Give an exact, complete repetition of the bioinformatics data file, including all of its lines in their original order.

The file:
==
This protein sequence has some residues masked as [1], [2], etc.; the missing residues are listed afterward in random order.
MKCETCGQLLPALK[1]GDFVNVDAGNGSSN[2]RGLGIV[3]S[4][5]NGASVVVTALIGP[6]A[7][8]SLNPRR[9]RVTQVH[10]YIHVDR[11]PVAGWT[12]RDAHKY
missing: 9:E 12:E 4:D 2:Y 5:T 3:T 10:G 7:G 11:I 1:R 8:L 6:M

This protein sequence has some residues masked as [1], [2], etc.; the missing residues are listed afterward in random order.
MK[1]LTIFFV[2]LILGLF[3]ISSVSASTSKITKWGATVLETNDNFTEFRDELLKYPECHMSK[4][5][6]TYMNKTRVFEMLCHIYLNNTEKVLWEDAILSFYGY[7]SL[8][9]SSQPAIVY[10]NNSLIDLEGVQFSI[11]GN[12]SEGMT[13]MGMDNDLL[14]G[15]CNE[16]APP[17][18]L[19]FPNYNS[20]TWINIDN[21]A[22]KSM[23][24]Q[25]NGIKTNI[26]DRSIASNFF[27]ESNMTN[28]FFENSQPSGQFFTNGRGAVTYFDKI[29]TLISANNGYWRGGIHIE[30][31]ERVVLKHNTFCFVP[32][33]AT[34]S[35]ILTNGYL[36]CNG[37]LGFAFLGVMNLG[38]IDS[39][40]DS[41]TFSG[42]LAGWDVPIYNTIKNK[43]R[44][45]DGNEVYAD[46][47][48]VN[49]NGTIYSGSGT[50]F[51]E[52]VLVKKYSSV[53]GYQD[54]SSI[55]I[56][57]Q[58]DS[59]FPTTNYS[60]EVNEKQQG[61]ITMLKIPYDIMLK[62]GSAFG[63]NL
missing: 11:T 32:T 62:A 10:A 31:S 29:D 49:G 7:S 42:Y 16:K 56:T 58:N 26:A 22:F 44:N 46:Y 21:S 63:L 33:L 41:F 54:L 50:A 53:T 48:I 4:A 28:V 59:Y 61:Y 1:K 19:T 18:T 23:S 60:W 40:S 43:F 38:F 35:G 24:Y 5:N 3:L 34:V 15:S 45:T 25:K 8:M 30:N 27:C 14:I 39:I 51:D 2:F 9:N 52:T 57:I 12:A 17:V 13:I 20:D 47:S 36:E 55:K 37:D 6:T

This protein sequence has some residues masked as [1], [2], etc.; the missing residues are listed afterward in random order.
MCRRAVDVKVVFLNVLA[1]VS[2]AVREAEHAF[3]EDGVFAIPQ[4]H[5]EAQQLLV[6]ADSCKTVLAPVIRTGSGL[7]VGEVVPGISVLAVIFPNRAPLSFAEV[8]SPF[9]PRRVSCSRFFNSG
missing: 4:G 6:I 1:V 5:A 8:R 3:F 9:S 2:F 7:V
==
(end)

This protein sequence has some residues masked as [1], [2], etc.; the missing residues are listed afterward in random order.
MKCETCGQLLPALK[1]GDFVNVDAGNGSSN[2]RGLGIV[3]S[4][5]NGASVVVTALIGP[6]A[7][8]SLNPRR[9]RVTQVH[10]YIHVDR[11]PVAGWT[12]RDAHKY
missing: 9:E 12:E 4:D 2:Y 5:T 3:T 10:G 7:G 11:I 1:R 8:L 6:M

This protein sequence has some residues masked as [1], [2], etc.; the missing residues are listed afterward in random order.
MK[1]LTIFFV[2]LILGLF[3]ISSVSASTSKITKWGATVLETNDNFTEFRDELLKYPECHMSK[4][5][6]TYMNKTRVFEMLCHIYLNNTEKVLWEDAILSFYGY[7]SL[8][9]SSQPAIVY[10]NNSLIDLEGVQFSI[11]GN[12]SEGMT[13]MGMDNDLL[14]G[15]CNE[16]APP[17][18]L[19]FPNYNS[20]TWINIDN[21]A[22]KSM[23][24]Q[25]NGIKTNI[26]DRSIASNFF[27]ESNMTN[28]FFENSQPSGQFFTNGRGAVTYFDKI[29]TLISANNGYWRGGIHIE[30][31]ERVVLKHNTFCFVP[32][33]AT[34]S[35]ILTNGYL[36]CNG[37]LGFAFLGVMNLG[38]IDS[39][40]DS[41]TFSG[42]LAGWDVPIYNTIKNK[43]R[44][45]DGNEVYAD[46][47][48]VN[49]NGTIYSGSGT[50]F[51]E[52]VLVKKYSSV[53]GYQD[54]SSI[55]I[56][57]Q[58]DS[59]FPTTNYS[60]EVNEKQQG[61]ITMLKIPYDIMLK[62]GSAFG[63]NL
missing: 11:T 32:T 62:A 10:A 31:S 29:D 49:G 7:S 42:Y 16:K 56:T 58:N 26:A 22:F 44:N 46:Y 21:S 63:L 33:L 41:F 54:L 50:A 53:T 48:I 4:A 28:V 59:Y 61:Y 1:K 19:T 18:T 23:S 60:W 40:S 43:F 38:F 35:G 24:Y 5:N 3:L 34:V 15:S 45:T 25:K 8:M 30:N 27:C 14:I 39:I 51:D 2:F 9:N 52:T 57:I 12:A 17:V 13:I 20:D 47:S 36:E 55:K 37:D 6:T

This protein sequence has some residues masked as [1], [2], etc.; the missing residues are listed afterward in random order.
MCRRAVDVKVVFLNVLA[1]VS[2]AVREAEHAF[3]EDGVFAIPQ[4]H[5]EAQQLLV[6]ADSCKTVLAPVIRTGSGL[7]VGEVVPGISVLAVIFPNRAPLSFAEV[8]SPF[9]PRRVSCSRFFNSG
missing: 4:G 6:I 1:V 5:A 8:R 3:F 9:S 2:F 7:V